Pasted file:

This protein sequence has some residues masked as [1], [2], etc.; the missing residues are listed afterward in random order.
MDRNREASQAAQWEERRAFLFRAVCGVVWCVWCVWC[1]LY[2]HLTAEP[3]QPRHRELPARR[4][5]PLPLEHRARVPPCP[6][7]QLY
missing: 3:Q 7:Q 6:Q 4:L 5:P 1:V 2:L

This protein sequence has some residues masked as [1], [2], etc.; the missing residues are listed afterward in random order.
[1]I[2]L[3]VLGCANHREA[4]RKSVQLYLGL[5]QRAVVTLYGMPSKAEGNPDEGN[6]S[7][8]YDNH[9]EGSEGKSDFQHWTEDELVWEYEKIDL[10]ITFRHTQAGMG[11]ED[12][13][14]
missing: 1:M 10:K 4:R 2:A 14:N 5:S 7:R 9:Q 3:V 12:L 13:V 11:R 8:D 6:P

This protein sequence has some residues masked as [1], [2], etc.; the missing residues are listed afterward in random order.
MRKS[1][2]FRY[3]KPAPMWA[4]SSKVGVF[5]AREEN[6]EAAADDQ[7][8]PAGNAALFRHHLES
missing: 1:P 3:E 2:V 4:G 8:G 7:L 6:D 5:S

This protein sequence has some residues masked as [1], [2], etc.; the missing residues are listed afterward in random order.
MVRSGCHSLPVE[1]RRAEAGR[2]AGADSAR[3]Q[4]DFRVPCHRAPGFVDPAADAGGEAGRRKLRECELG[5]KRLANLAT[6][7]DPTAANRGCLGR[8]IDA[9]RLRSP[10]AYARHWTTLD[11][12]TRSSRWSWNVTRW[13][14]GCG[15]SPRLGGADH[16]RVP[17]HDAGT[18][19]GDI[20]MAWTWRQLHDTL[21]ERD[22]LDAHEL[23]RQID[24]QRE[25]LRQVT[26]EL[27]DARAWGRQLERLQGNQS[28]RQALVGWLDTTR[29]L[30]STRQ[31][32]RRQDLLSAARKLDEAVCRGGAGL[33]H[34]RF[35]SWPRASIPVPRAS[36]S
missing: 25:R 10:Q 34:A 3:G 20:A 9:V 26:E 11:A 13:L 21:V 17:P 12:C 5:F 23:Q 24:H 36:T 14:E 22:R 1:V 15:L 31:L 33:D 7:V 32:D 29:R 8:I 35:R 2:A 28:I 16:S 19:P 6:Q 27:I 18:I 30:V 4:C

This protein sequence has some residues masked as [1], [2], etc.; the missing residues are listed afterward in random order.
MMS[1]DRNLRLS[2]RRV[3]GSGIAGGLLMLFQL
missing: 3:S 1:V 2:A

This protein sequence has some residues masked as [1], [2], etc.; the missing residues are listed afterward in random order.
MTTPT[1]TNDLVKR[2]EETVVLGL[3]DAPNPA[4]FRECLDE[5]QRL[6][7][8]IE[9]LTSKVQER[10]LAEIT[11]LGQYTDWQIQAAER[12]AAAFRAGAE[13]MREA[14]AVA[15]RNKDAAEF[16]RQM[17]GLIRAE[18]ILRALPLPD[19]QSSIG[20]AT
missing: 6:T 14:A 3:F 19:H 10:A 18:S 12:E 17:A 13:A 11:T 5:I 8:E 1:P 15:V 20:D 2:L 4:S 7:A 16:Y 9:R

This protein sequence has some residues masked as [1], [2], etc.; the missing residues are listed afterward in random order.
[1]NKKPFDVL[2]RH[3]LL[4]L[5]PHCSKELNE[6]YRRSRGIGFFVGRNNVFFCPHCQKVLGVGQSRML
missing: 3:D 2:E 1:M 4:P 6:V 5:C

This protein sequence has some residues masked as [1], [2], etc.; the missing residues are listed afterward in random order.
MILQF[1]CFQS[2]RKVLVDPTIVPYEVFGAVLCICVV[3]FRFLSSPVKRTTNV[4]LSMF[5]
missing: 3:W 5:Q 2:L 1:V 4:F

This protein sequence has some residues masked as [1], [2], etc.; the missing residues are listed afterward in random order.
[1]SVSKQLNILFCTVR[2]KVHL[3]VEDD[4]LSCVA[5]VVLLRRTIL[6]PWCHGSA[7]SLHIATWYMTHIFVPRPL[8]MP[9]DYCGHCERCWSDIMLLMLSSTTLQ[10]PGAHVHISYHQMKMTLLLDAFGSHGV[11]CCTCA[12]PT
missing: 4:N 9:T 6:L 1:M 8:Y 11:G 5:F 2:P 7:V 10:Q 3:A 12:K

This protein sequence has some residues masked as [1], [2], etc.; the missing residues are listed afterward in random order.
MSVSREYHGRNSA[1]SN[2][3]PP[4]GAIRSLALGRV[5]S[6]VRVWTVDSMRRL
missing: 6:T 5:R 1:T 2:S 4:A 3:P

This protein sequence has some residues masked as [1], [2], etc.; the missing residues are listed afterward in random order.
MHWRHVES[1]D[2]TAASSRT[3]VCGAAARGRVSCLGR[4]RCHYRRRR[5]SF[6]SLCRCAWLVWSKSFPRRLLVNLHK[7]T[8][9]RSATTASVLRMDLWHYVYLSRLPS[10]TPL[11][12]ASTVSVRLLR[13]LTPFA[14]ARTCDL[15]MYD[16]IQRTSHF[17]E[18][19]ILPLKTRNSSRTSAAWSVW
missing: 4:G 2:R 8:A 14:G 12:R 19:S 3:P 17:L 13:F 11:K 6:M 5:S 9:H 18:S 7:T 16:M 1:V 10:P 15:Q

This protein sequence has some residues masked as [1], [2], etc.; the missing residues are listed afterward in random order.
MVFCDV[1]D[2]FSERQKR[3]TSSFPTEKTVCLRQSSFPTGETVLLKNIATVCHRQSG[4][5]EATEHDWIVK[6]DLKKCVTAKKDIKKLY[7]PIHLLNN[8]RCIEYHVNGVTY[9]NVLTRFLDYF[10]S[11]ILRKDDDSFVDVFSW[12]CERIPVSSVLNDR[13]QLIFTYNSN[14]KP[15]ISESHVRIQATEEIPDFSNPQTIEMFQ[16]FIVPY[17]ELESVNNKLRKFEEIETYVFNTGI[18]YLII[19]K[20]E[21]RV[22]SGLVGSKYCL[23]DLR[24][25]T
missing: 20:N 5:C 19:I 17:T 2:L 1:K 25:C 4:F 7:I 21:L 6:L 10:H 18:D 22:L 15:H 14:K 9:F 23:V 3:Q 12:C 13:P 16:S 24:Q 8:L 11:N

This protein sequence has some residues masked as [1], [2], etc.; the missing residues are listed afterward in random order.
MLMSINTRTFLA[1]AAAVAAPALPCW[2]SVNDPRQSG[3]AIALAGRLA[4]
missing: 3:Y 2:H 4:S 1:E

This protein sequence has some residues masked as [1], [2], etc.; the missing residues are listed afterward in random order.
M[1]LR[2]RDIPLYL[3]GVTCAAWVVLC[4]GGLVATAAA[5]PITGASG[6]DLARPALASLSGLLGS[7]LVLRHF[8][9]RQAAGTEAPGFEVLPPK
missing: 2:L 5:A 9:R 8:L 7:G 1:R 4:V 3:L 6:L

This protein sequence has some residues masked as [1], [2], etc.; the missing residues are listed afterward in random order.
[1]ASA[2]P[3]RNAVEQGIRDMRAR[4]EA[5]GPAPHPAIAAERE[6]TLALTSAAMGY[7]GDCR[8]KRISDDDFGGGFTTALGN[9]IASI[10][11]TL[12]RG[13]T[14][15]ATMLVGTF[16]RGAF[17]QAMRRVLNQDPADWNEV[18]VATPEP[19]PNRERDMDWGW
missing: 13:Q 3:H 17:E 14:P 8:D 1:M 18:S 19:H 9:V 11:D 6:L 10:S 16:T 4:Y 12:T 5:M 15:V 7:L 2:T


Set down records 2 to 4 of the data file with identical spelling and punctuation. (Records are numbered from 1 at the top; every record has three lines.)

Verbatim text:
This protein sequence has some residues masked as [1], [2], etc.; the missing residues are listed afterward in random order.
[1]I[2]L[3]VLGCANHREA[4]RKSVQLYLGL[5]QRAVVTLYGMPSKAEGNPDEGN[6]S[7][8]YDNH[9]EGSEGKSDFQHWTEDELVWEYEKIDL[10]ITFRHTQAGMG[11]ED[12][13][14]
missing: 1:M 10:K 4:R 2:A 14:N 5:S 7:R 9:Q 3:V 12:L 13:V 11:R 8:D 6:P

This protein sequence has some residues masked as [1], [2], etc.; the missing residues are listed afterward in random order.
MRKS[1][2]FRY[3]KPAPMWA[4]SSKVGVF[5]AREEN[6]EAAADDQ[7][8]PAGNAALFRHHLES
missing: 1:P 3:E 2:V 4:G 8:G 7:L 6:D 5:S

This protein sequence has some residues masked as [1], [2], etc.; the missing residues are listed afterward in random order.
MVRSGCHSLPVE[1]RRAEAGR[2]AGADSAR[3]Q[4]DFRVPCHRAPGFVDPAADAGGEAGRRKLRECELG[5]KRLANLAT[6][7]DPTAANRGCLGR[8]IDA[9]RLRSP[10]AYARHWTTLD[11][12]TRSSRWSWNVTRW[13][14]GCG[15]SPRLGGADH[16]RVP[17]HDAGT[18][19]GDI[20]MAWTWRQLHDTL[21]ERD[22]LDAHEL[23]RQID[24]QRE[25]LRQVT[26]EL[27]DARAWGRQLERLQGNQS[28]RQALVGWLDTTR[29]L[30]STRQ[31][32]RRQDLLSAARKLDEAVCRGGAGL[33]H[34]RF[35]SWPRASIPVPRAS[36]S
missing: 25:R 10:Q 34:A 3:G 20:A 9:V 26:E 11:A 13:L 21:V 17:P 12:C 5:F 23:Q 24:H 36:T 14:E 22:R 1:V 15:L 31:L 33:D 7:V 32:D 29:R 8:I 35:R 2:A 28:I 16:S 19:P 6:Q 27:I 18:I 30:V 4:C